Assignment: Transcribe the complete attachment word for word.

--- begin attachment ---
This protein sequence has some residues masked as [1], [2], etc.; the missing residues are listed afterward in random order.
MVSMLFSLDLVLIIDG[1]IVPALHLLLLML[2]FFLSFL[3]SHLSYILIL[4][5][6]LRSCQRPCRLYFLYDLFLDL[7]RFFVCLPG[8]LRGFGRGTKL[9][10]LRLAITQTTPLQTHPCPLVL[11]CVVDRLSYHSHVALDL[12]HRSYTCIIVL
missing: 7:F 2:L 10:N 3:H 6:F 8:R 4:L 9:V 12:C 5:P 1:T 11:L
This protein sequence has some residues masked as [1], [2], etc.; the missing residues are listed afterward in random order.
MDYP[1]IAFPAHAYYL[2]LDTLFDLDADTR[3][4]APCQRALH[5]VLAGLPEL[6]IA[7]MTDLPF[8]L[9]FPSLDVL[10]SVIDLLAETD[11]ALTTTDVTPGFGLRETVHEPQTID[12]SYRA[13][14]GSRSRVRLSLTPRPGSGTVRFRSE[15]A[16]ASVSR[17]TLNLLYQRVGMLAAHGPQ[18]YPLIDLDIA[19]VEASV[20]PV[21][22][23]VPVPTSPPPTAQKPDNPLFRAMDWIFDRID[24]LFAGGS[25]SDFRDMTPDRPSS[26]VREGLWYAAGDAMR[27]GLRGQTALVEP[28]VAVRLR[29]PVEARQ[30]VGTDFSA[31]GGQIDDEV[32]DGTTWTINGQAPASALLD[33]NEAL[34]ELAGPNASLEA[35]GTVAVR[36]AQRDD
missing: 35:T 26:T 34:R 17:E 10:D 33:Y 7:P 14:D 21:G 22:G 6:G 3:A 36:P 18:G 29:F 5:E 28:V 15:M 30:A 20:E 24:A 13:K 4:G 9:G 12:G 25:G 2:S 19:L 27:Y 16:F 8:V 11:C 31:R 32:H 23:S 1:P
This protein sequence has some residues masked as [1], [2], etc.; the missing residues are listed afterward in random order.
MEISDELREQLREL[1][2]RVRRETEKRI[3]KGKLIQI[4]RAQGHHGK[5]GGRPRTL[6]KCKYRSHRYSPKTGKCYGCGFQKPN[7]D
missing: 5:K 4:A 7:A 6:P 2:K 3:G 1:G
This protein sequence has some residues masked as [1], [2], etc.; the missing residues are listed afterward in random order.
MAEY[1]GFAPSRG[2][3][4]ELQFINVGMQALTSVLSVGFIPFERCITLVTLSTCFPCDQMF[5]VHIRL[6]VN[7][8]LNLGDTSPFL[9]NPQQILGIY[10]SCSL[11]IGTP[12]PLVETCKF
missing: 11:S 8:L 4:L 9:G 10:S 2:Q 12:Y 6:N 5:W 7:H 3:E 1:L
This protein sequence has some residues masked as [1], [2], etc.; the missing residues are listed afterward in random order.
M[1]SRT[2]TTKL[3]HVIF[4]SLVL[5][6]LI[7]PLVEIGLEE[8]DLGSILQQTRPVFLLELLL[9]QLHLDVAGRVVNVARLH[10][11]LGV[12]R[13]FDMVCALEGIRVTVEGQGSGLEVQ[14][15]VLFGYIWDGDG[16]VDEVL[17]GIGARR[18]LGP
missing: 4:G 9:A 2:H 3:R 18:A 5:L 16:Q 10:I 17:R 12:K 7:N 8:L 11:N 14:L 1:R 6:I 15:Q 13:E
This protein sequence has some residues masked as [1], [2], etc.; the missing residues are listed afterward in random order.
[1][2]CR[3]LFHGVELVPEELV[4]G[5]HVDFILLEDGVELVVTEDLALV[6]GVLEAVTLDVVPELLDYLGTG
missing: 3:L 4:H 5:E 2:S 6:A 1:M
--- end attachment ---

This protein sequence has some residues masked as [1], [2], etc.; the missing residues are listed afterward in random order.
MVSMLFSLDLVLIIDG[1]IVPALHLLLLML[2]FFLSFL[3]SHLSYILIL[4][5][6]LRSCQRPCRLYFLYDLFLDL[7]RFFVCLPG[8]LRGFGRGTKL[9][10]LRLAITQTTPLQTHPCPLVL[11]CVVDRLSYHSHVALDL[12]HRSYTCIIVL
missing: 7:F 2:L 10:N 3:H 6:F 8:R 4:L 9:V 12:C 5:P 1:T 11:L
This protein sequence has some residues masked as [1], [2], etc.; the missing residues are listed afterward in random order.
MDYP[1]IAFPAHAYYL[2]LDTLFDLDADTR[3][4]APCQRALH[5]VLAGLPEL[6]IA[7]MTDLPF[8]L[9]FPSLDVL[10]SVIDLLAETD[11]ALTTTDVTPGFGLRETVHEPQTID[12]SYRA[13][14]GSRSRVRLSLTPRPGSGTVRFRSE[15]A[16]ASVSR[17]TLNLLYQRVGMLAAHGPQ[18]YPLIDLDIA[19]VEASV[20]PV[21][22][23]VPVPTSPPPTAQKPDNPLFRAMDWIFDRID[24]LFAGGS[25]SDFRDMTPDRPSS[26]VREGLWYAAGDAMR[27]GLRGQTALVEP[28]VAVRLR[29]PVEARQ[30]VGTDFSA[31]GGQIDDEV[32]DGTTWTINGQAPASALLD[33]NEAL[34]ELAGPNASLEA[35]GTVAVR[36]AQRDD
missing: 35:T 26:T 34:R 17:E 10:D 33:Y 7:P 14:D 21:G 22:G 6:G 3:A 36:P 18:G 29:F 5:E 28:V 15:M 30:A 20:E 24:A 13:K 4:G 9:G 12:G 25:G 2:S 19:L 27:Y 16:F 8:V 11:C 31:R 32:H 23:S 1:P
This protein sequence has some residues masked as [1], [2], etc.; the missing residues are listed afterward in random order.
MEISDELREQLREL[1][2]RVRRETEKRI[3]KGKLIQI[4]RAQGHHGK[5]GGRPRTL[6]KCKYRSHRYSPKTGKCYGCGFQKPN[7]D
missing: 5:K 4:A 7:A 6:P 2:K 3:G 1:G
This protein sequence has some residues masked as [1], [2], etc.; the missing residues are listed afterward in random order.
MAEY[1]GFAPSRG[2][3][4]ELQFINVGMQALTSVLSVGFIPFERCITLVTLSTCFPCDQMF[5]VHIRL[6]VN[7][8]LNLGDTSPFL[9]NPQQILGIY[10]SCSL[11]IGTP[12]PLVETCKF
missing: 11:S 8:L 4:L 9:G 10:S 2:Q 12:Y 6:N 5:W 7:H 3:E 1:L
This protein sequence has some residues masked as [1], [2], etc.; the missing residues are listed afterward in random order.
M[1]SRT[2]TTKL[3]HVIF[4]SLVL[5][6]LI[7]PLVEIGLEE[8]DLGSILQQTRPVFLLELLL[9]QLHLDVAGRVVNVARLH[10][11]LGV[12]R[13]FDMVCALEGIRVTVEGQGSGLEVQ[14][15]VLFGYIWDGDG[16]VDEVL[17]GIGARR[18]LGP
missing: 4:G 9:A 2:H 3:R 18:A 5:L 16:Q 10:I 17:R 12:K 7:N 8:L 11:N 14:L 1:R 6:I 15:Q 13:E
This protein sequence has some residues masked as [1], [2], etc.; the missing residues are listed afterward in random order.
[1][2]CR[3]LFHGVELVPEELV[4]G[5]HVDFILLEDGVELVVTEDLALV[6]GVLEAVTLDVVPELLDYLGTG
missing: 3:L 4:H 5:E 2:S 6:A 1:M